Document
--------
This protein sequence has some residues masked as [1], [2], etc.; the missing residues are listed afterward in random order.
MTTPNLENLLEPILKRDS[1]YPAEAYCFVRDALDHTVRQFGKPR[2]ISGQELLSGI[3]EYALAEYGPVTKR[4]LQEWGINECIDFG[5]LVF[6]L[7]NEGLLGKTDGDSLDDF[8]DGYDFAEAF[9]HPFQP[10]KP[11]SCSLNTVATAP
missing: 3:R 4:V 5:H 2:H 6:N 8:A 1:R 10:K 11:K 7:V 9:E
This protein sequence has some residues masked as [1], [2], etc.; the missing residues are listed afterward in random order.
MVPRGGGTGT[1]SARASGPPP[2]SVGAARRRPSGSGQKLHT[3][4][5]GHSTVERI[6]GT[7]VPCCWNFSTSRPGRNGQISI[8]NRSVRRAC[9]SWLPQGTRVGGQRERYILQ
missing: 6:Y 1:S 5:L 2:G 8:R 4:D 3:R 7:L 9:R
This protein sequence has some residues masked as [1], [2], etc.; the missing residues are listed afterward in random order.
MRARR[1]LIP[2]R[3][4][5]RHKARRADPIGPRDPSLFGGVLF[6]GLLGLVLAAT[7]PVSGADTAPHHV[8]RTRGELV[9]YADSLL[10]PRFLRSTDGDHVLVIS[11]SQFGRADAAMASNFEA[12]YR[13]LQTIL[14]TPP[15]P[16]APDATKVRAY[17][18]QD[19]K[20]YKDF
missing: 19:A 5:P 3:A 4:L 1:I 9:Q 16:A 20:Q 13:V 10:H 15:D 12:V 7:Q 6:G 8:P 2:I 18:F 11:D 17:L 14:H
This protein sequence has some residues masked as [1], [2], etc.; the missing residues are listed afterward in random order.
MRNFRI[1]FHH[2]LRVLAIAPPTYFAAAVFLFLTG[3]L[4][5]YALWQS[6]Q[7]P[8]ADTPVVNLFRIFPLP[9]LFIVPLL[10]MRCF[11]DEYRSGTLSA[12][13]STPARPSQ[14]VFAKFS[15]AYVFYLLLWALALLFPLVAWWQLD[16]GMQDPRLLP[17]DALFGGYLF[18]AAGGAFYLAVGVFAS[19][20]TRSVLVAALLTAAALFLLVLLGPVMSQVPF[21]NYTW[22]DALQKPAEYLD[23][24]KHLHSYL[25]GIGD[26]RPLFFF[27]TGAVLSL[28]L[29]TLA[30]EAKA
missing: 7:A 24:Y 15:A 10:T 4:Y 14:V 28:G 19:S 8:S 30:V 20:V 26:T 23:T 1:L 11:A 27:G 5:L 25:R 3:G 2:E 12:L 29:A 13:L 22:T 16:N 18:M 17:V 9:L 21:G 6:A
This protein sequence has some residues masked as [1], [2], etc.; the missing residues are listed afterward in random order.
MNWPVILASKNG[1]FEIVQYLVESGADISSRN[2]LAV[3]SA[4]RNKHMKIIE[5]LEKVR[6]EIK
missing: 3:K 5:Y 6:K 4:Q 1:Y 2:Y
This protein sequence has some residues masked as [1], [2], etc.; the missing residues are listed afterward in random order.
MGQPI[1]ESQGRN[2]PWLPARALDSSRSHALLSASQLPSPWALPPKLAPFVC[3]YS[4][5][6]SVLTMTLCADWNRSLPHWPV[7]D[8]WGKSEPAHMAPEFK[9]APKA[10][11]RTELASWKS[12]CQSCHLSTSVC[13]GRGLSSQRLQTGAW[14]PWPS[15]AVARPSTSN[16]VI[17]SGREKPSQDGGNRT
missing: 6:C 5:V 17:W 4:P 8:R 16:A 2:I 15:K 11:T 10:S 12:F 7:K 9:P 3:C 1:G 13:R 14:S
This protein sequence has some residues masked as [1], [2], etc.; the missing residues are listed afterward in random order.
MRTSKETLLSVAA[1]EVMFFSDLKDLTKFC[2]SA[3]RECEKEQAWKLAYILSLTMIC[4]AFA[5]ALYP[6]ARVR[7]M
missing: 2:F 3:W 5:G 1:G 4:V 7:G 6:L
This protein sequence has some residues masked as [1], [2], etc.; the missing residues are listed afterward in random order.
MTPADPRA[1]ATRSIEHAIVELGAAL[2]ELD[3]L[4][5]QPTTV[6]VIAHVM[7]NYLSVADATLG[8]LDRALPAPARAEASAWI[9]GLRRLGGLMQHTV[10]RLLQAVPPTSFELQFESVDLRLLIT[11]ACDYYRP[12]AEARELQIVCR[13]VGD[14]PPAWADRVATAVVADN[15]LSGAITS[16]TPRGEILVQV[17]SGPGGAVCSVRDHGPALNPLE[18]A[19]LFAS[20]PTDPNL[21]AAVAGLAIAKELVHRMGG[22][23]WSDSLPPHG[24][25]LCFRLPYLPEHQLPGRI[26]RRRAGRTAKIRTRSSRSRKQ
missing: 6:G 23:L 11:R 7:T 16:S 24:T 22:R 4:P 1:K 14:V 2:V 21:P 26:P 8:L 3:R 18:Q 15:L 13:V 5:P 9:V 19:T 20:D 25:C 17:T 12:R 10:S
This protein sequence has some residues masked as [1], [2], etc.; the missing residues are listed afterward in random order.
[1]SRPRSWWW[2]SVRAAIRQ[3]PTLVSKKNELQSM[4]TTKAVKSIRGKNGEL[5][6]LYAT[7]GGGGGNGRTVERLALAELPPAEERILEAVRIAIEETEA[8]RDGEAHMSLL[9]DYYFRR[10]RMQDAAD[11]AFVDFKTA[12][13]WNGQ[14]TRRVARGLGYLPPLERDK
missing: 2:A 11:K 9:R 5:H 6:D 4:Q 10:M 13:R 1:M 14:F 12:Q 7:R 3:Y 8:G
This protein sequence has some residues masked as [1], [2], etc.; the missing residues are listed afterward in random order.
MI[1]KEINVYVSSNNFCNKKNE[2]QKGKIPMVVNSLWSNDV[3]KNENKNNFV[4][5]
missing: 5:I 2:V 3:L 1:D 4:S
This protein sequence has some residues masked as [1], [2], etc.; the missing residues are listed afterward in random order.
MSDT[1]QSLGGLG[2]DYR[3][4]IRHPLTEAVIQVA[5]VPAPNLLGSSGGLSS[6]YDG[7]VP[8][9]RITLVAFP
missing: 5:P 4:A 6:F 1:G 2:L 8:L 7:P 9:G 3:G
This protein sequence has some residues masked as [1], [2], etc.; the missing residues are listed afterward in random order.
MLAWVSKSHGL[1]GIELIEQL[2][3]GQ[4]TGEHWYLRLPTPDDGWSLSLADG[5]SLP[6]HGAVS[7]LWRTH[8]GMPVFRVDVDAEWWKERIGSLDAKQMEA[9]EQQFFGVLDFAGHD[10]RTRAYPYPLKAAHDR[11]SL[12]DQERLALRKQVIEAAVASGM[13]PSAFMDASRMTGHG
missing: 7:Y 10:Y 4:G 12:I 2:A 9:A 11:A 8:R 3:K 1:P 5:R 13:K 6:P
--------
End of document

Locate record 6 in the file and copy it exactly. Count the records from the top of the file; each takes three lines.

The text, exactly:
This protein sequence has some residues masked as [1], [2], etc.; the missing residues are listed afterward in random order.
MGQPI[1]ESQGRN[2]PWLPARALDSSRSHALLSASQLPSPWALPPKLAPFVC[3]YS[4][5][6]SVLTMTLCADWNRSLPHWPV[7]D[8]WGKSEPAHMAPEFK[9]APKA[10][11]RTELASWKS[12]CQSCHLSTSVC[13]GRGLSSQRLQTGAW[14]PWPS[15]AVARPSTSN[16]VI[17]SGREKPSQDGGNRT
missing: 6:C 5:V 17:W 4:P 8:R 16:A 2:I 15:K 11:T 10:S 12:F 7:K 9:P 3:C 1:G 13:R 14:S